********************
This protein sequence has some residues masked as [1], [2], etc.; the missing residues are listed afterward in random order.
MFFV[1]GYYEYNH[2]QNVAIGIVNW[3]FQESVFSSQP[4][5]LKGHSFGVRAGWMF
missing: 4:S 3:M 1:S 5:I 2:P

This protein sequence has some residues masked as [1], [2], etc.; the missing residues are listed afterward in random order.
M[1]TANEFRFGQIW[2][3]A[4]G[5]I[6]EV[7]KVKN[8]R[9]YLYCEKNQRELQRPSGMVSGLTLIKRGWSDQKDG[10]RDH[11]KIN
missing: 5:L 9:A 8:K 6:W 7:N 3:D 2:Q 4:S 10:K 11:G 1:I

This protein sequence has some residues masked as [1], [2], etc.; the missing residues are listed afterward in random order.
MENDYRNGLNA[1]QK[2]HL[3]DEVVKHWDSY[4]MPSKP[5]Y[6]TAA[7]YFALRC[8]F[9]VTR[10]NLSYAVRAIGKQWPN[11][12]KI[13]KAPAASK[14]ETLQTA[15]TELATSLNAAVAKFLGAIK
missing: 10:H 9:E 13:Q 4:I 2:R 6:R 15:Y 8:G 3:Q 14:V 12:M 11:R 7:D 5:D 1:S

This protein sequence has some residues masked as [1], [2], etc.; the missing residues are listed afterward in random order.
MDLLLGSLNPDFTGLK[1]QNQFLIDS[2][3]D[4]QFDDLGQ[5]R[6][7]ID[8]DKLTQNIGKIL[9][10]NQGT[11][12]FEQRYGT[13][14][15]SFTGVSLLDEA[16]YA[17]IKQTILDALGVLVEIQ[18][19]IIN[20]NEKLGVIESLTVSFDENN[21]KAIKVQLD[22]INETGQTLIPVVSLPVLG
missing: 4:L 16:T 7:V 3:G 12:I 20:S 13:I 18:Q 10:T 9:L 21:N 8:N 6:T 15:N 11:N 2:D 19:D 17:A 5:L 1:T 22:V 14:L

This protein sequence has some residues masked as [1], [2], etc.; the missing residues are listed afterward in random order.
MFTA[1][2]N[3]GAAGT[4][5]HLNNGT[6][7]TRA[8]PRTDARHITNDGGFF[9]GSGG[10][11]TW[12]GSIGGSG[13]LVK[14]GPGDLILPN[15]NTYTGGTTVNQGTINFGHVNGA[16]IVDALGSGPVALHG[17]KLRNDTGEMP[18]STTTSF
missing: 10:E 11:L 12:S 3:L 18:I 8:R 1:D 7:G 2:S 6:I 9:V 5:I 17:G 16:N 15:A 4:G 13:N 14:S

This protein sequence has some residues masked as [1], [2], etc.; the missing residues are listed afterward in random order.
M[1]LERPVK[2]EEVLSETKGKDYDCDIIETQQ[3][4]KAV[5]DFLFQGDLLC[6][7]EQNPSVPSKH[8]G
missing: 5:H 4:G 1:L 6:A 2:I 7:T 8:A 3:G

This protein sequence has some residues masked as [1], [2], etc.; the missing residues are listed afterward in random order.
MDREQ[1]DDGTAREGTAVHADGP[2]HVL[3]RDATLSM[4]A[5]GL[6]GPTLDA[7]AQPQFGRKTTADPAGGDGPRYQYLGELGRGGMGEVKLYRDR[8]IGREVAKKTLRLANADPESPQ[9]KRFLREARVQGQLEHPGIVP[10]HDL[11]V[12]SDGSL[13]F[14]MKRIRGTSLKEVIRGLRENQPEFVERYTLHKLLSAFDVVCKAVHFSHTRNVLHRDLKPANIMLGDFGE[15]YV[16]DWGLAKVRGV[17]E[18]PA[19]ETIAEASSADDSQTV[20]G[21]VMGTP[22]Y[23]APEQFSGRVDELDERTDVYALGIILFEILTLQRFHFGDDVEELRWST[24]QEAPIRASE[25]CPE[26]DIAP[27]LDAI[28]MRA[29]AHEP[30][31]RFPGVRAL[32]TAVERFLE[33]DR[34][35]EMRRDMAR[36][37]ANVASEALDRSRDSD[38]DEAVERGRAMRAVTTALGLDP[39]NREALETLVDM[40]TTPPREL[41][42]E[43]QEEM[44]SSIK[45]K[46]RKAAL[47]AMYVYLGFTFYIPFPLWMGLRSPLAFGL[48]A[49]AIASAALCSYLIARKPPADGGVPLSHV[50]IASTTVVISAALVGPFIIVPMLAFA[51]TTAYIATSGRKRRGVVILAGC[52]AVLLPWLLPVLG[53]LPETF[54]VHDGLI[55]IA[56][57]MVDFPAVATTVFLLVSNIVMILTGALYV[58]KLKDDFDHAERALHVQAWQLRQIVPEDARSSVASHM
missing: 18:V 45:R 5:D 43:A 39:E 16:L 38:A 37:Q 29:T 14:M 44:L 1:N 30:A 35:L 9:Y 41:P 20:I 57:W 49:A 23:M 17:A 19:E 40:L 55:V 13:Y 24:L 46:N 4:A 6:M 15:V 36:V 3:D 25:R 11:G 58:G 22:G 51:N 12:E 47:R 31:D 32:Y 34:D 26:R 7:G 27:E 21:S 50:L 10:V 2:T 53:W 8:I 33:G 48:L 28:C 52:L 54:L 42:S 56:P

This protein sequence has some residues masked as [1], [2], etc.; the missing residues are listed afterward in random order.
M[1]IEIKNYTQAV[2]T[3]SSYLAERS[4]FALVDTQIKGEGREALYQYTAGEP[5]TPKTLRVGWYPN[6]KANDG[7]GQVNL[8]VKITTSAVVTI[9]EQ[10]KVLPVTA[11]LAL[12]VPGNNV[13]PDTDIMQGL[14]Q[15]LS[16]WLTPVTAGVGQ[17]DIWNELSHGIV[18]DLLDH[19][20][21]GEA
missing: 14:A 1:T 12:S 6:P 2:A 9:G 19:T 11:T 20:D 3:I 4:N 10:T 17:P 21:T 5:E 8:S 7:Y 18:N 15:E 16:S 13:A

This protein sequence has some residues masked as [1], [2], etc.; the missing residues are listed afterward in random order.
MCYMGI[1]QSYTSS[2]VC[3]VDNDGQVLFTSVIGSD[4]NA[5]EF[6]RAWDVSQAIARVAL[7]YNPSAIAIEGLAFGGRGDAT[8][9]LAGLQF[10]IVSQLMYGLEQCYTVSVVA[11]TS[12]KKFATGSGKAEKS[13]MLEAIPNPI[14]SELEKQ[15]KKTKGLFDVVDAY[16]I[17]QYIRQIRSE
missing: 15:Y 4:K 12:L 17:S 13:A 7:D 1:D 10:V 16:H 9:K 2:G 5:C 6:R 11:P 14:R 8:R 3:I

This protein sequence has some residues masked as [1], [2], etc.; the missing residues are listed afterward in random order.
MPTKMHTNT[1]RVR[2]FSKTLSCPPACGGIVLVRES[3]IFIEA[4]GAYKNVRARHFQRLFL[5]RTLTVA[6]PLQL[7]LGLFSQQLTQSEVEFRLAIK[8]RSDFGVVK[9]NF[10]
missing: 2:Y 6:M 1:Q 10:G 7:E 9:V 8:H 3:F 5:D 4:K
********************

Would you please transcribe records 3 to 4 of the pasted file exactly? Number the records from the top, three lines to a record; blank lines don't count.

This protein sequence has some residues masked as [1], [2], etc.; the missing residues are listed afterward in random order.
MENDYRNGLNA[1]QK[2]HL[3]DEVVKHWDSY[4]MPSKP[5]Y[6]TAA[7]YFALRC[8]F[9]VTR[10]NLSYAVRAIGKQWPN[11][12]KI[13]KAPAASK[14]ETLQTA[15]TELATSLNAAVAKFLGAIK
missing: 10:H 9:E 13:Q 4:I 2:R 6:R 15:Y 8:G 3:Q 14:V 12:M 11:R 7:D 5:D 1:S

This protein sequence has some residues masked as [1], [2], etc.; the missing residues are listed afterward in random order.
MDLLLGSLNPDFTGLK[1]QNQFLIDS[2][3]D[4]QFDDLGQ[5]R[6][7]ID[8]DKLTQNIGKIL[9][10]NQGT[11][12]FEQRYGT[13][14][15]SFTGVSLLDEA[16]YA[17]IKQTILDALGVLVEIQ[18][19]IIN[20]NEKLGVIESLTVSFDENN[21]KAIKVQLD[22]INETGQTLIPVVSLPVLG
missing: 4:L 16:T 7:V 3:G 12:I 20:S 13:I 18:Q 10:T 9:L 21:N 8:N 6:T 15:N 11:N 2:D 19:D 17:A 5:L 1:T 22:V 14:L